According to Firearm Chronicles
California’s microstamping law was first put on the books in 2012, and since then virtually no new models of handguns have been available for sale in the state. The law required that all new semi-automatic handguns imprint a unique code in two places on every ammunition cartridge that’s fired, and despite objections from gun makers, who argue that the mandate was impossible for them to meet, the Ninth Circuit upheld the state law and the Supreme Court turned away a challenge earlier this year.
Just a few weeks ago, however, Gov. Gavin Newsom signed a major overhaul to the microstamping law, supposedly with the intent of making it easier for manufacturers to comply. Starting in 2022, handguns will “only” have to stamp a unique code in one location on the spent cartridge, which could be accomplished by placing the microstamp on the firing pin of the pistol.
The National Shooting Sports Foundation’s Larry Keane argues in a new op-ed that the revised law is still bad news for legal gun owners, and won’t do anything at all to prevent or help solve crimes.
… firing pin microstamping technology has been found to be unreliable and inconsistent by technical experts in several peer reviewed studies. A study by the National Academy of Sciences concluded that “the durability and survivability of markings on the bullet are still major concerns. Bullets would also be likely to suffer the corrosive effects of blood and other substances.”
A study by researchers at the University of California, Davis, also concluded that “more testing in a wider range of firearms is needed” before the technology could be a proven resource for law enforcement.
Lastly, an Iowa State University study stated that “legitimate questions exist related to the technical aspects, production costs and database management associated with microstamping that should be addressed before wide scale implementation is legislatively mandated.” To this day, such questions have not been adequately answered.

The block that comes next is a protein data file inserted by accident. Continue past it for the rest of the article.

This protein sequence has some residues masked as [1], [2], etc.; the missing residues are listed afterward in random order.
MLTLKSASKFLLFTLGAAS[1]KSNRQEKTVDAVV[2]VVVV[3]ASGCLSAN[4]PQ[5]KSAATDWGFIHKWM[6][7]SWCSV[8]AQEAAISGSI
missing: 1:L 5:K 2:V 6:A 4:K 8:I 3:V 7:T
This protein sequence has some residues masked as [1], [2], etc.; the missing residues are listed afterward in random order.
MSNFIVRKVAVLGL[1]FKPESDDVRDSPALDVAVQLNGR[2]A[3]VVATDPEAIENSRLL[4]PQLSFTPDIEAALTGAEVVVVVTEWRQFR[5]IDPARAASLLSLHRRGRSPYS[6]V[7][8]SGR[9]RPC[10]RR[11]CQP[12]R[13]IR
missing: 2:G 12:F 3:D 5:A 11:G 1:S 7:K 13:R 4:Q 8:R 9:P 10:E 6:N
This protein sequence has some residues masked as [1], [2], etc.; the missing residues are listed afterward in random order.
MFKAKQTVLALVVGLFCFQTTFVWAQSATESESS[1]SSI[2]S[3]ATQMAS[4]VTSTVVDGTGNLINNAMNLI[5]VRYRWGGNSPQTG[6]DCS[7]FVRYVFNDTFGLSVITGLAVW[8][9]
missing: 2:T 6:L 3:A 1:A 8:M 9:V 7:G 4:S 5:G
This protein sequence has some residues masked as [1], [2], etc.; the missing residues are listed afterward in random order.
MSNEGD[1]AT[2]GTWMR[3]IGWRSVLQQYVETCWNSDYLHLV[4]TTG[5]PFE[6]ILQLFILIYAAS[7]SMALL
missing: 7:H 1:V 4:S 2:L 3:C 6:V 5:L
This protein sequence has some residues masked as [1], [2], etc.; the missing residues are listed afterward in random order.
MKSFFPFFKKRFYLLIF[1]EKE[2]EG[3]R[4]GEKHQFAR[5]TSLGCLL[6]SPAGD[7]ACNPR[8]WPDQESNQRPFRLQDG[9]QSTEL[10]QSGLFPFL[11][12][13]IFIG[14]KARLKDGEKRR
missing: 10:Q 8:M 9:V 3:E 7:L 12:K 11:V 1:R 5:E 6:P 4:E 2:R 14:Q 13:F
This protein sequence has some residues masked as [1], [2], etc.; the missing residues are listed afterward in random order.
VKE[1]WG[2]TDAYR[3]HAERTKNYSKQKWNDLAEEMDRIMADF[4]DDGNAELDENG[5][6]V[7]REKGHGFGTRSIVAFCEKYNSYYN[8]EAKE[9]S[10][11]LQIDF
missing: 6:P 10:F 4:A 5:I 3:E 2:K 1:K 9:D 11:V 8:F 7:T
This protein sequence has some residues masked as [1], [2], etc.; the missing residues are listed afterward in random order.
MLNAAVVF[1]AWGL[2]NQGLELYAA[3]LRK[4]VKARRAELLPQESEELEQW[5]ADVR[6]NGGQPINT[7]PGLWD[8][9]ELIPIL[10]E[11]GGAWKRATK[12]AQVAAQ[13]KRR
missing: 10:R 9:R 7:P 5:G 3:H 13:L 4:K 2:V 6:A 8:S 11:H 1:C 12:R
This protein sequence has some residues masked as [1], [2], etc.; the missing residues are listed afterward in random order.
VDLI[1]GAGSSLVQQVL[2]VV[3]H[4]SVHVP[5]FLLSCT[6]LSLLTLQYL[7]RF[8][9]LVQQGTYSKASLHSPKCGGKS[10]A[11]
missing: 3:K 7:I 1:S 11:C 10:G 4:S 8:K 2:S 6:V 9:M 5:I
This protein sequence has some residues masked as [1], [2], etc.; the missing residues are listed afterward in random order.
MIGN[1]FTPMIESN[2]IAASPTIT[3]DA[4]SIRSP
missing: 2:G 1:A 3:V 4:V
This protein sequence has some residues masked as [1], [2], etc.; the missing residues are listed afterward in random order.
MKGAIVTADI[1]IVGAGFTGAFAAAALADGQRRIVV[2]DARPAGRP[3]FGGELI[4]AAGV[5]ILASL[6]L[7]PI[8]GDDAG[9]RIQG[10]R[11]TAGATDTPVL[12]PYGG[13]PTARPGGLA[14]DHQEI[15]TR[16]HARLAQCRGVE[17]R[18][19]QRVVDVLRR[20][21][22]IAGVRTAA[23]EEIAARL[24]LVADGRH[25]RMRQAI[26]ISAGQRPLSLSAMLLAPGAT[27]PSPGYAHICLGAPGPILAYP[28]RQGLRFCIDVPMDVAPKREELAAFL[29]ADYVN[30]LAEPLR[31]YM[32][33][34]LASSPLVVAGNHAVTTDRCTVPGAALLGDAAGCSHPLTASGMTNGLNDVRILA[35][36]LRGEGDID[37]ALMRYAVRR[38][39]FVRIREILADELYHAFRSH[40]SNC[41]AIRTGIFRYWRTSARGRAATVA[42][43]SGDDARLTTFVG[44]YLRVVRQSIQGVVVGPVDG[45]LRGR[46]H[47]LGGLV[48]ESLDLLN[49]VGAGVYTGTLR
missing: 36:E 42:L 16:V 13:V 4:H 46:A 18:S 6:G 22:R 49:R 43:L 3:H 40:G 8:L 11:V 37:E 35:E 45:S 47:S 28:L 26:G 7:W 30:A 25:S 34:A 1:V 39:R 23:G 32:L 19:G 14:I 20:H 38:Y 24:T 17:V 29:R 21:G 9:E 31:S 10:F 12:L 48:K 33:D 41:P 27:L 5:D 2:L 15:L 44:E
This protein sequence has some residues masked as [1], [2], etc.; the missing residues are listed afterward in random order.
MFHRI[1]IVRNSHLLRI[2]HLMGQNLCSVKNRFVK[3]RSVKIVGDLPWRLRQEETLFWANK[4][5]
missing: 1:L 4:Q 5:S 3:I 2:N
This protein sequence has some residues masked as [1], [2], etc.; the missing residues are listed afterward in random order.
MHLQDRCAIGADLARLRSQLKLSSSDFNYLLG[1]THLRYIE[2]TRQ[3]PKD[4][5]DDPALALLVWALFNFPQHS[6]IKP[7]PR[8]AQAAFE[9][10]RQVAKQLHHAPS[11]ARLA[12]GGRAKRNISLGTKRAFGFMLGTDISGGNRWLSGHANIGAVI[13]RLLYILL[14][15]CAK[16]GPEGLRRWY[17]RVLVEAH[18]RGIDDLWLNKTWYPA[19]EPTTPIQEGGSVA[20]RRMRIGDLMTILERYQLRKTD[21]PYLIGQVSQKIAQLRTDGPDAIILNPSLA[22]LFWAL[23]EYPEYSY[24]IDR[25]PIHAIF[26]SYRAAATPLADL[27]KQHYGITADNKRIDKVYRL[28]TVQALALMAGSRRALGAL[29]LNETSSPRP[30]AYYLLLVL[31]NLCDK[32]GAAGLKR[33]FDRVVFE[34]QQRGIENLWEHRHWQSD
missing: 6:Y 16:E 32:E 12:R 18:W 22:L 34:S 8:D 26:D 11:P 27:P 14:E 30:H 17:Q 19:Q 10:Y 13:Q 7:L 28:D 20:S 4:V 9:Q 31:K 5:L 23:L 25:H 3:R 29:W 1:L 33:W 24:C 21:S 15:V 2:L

Firing pins can always be swapped out, and a simple file and a few minutes work can obliterate or deface the microstamp itself. Many criminals also use guns that are acquired through theft or the black market, which further reduces the usefulness of the microstamping mandate.
As Keane points out, the biggest impact that microstamping 2.0 is likely to have is on the number of handguns available for sale in California.
Despite the lack of a way to reliably incorporate microstamping technology into firearms, AB 2847 will further automate gun control because it requires that for any new model added to the roster, three models of handguns that state has certified as safe for consumers to purchase must be removed from the state’s handgun roster. Which three models will be removed, and who decides that?
By imposing mandates on firearm manufacturers, the law is simply a pathway to a gradual ban on handguns in California. The evidence shows that this is not just hyperbole. After the initial microstamping law took effect in 2013, pistols began to drop off the list as manufacturers were not able to get new models or models with improvements onto the roster.
On May 17, 2013, there were 953 pistols on the roster. By January 2014, when the National Shooting Sports Foundation and the Sporting Arms and Ammunition Manufacturers’ Institute filed a lawsuit against the state’s Department of Justice challenging the microstamping law, the number had already dropped to 867.
As of Oct. 6, 2020, there were only 496 semiautomatic pistols listed on the roster, representing a decrease of almost half of the handguns Californians can purchase since the initial law took effect. There have been no new models added to the roster since 2013, thanks to this mandate and the state’s interpretation that even minor cosmetic changes constitute a new model requiring microstamping.
Keane says the industry will continue to fight the new law. One small silver lining to the latest gun control measure is that the revisions to the state’s microstamping mandate allows for a brand new lawsuit to be filed. Thanks to the Trump administration’s work on filling judicial vacancies, any new legal challenge is likely to face better odds than the first round of litigation, and when the issue eventually comes back before the Supreme Court, there’s a good chance that SCOTUS would agree to hear the case now that Justice Amy Coney Barrett is on the bench (at least if Joe Biden and Kamala Harris don’t have the chance to pack the Court with anti-gun justices)